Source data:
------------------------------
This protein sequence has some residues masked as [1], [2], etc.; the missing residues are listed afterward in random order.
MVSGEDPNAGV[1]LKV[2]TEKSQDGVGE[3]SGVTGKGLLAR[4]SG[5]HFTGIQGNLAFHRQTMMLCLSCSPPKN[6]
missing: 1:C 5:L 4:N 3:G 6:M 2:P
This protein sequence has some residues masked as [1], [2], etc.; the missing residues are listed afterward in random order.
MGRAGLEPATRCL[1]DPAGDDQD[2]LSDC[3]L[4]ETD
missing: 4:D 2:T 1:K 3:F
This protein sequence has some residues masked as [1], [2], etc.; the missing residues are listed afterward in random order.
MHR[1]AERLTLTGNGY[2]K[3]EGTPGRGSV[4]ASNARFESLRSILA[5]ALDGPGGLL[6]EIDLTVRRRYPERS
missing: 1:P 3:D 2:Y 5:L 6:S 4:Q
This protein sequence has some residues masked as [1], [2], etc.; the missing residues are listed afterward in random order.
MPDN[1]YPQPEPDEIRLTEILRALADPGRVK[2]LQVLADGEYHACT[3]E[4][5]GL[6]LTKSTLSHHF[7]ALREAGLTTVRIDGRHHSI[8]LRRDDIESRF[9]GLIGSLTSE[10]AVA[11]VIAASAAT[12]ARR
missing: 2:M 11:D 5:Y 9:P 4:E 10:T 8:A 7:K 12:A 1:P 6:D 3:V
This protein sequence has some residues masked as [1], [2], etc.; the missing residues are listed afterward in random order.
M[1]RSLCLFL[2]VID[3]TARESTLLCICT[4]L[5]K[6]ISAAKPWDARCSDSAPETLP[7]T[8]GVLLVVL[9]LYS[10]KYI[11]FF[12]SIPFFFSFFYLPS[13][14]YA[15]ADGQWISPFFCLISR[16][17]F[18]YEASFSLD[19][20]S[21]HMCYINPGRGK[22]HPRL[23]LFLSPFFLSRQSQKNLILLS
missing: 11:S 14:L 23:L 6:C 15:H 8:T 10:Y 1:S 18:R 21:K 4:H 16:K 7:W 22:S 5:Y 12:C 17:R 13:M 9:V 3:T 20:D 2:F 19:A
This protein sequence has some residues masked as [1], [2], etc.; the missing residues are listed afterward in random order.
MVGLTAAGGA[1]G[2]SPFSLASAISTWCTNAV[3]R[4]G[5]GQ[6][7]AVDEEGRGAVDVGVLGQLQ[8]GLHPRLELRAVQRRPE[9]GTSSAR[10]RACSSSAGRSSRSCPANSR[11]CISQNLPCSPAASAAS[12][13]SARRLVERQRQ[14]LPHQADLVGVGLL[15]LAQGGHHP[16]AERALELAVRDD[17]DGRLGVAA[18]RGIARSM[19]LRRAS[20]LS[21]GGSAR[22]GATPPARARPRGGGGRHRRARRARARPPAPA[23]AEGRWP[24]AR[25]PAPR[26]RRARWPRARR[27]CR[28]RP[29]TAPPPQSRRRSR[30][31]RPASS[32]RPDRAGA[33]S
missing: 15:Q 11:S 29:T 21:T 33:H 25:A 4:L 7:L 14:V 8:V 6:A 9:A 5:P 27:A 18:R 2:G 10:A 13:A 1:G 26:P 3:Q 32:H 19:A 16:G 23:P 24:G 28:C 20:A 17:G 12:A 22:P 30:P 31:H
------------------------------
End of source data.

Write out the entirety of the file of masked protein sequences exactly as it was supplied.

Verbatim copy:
This protein sequence has some residues masked as [1], [2], etc.; the missing residues are listed afterward in random order.
MVSGEDPNAGV[1]LKV[2]TEKSQDGVGE[3]SGVTGKGLLAR[4]SG[5]HFTGIQGNLAFHRQTMMLCLSCSPPKN[6]
missing: 1:C 5:L 4:N 3:G 6:M 2:P
This protein sequence has some residues masked as [1], [2], etc.; the missing residues are listed afterward in random order.
MGRAGLEPATRCL[1]DPAGDDQD[2]LSDC[3]L[4]ETD
missing: 4:D 2:T 1:K 3:F
This protein sequence has some residues masked as [1], [2], etc.; the missing residues are listed afterward in random order.
MHR[1]AERLTLTGNGY[2]K[3]EGTPGRGSV[4]ASNARFESLRSILA[5]ALDGPGGLL[6]EIDLTVRRRYPERS
missing: 1:P 3:D 2:Y 5:L 6:S 4:Q
This protein sequence has some residues masked as [1], [2], etc.; the missing residues are listed afterward in random order.
MPDN[1]YPQPEPDEIRLTEILRALADPGRVK[2]LQVLADGEYHACT[3]E[4][5]GL[6]LTKSTLSHHF[7]ALREAGLTTVRIDGRHHSI[8]LRRDDIESRF[9]GLIGSLTSE[10]AVA[11]VIAASAAT[12]ARR
missing: 2:M 11:D 5:Y 9:P 4:E 10:T 8:A 7:K 12:A 1:P 6:D 3:V
This protein sequence has some residues masked as [1], [2], etc.; the missing residues are listed afterward in random order.
M[1]RSLCLFL[2]VID[3]TARESTLLCICT[4]L[5]K[6]ISAAKPWDARCSDSAPETLP[7]T[8]GVLLVVL[9]LYS[10]KYI[11]FF[12]SIPFFFSFFYLPS[13][14]YA[15]ADGQWISPFFCLISR[16][17]F[18]YEASFSLD[19][20]S[21]HMCYINPGRGK[22]HPRL[23]LFLSPFFLSRQSQKNLILLS
missing: 11:S 14:L 23:L 6:C 15:H 8:T 10:Y 1:S 18:R 21:K 4:H 16:K 7:W 22:S 5:Y 12:C 17:R 13:M 9:V 3:T 20:D 2:F 19:A
This protein sequence has some residues masked as [1], [2], etc.; the missing residues are listed afterward in random order.
MVGLTAAGGA[1]G[2]SPFSLASAISTWCTNAV[3]R[4]G[5]GQ[6][7]AVDEEGRGAVDVGVLGQLQ[8]GLHPRLELRAVQRRPE[9]GTSSAR[10]RACSSSAGRSSRSCPANSR[11]CISQNLPCSPAASAAS[12][13]SARRLVERQRQ[14]LPHQADLVGVGLL[15]LAQGGHHP[16]AERALELAVRDD[17]DGRLGVAA[18]RGIARSM[19]LRRAS[20]LS[21]GGSAR[22]GATPPARARPRGGGGRHRRARRARARPPAPA[23]AEGRWP[24]AR[25]PAPR[26]RRARWPRARR[27]CR[28]RP[29]TAPPPQSRRRSR[30][31]RPASS[32]RPDRAGA[33]S
missing: 15:Q 11:S 29:T 21:T 33:H 25:A 4:L 7:L 14:V 8:V 6:A 9:A 5:P 27:A 18:R 2:G 10:A 13:A 1:G 26:P 3:Q 32:H 19:A 16:G 23:P 24:G 28:C 20:A 17:G 12:A 22:P 30:P 31:H